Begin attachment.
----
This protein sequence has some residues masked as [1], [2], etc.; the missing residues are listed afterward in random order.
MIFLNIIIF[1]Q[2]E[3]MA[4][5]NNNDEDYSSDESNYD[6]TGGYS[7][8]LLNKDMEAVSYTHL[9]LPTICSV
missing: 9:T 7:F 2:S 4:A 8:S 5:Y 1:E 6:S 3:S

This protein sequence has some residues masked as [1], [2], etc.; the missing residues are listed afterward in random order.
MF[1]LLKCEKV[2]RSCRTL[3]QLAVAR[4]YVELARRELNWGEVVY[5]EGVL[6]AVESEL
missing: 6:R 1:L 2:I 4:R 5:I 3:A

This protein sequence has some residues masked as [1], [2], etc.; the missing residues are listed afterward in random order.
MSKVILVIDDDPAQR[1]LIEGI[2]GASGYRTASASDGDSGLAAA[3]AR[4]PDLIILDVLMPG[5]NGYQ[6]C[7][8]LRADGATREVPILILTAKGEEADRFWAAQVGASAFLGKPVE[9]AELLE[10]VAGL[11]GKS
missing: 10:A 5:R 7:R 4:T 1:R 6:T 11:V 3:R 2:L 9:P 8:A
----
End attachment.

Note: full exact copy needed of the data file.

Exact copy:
This protein sequence has some residues masked as [1], [2], etc.; the missing residues are listed afterward in random order.
MIFLNIIIF[1]Q[2]E[3]MA[4][5]NNNDEDYSSDESNYD[6]TGGYS[7][8]LLNKDMEAVSYTHL[9]LPTICSV
missing: 9:T 7:F 2:S 4:A 8:S 5:Y 1:E 6:S 3:S

This protein sequence has some residues masked as [1], [2], etc.; the missing residues are listed afterward in random order.
MF[1]LLKCEKV[2]RSCRTL[3]QLAVAR[4]YVELARRELNWGEVVY[5]EGVL[6]AVESEL
missing: 6:R 1:L 2:I 4:R 5:I 3:A

This protein sequence has some residues masked as [1], [2], etc.; the missing residues are listed afterward in random order.
MSKVILVIDDDPAQR[1]LIEGI[2]GASGYRTASASDGDSGLAAA[3]AR[4]PDLIILDVLMPG[5]NGYQ[6]C[7][8]LRADGATREVPILILTAKGEEADRFWAAQVGASAFLGKPVE[9]AELLE[10]VAGL[11]GKS
missing: 10:A 5:R 7:R 4:T 1:R 6:T 11:V 3:R 2:L 9:P 8:A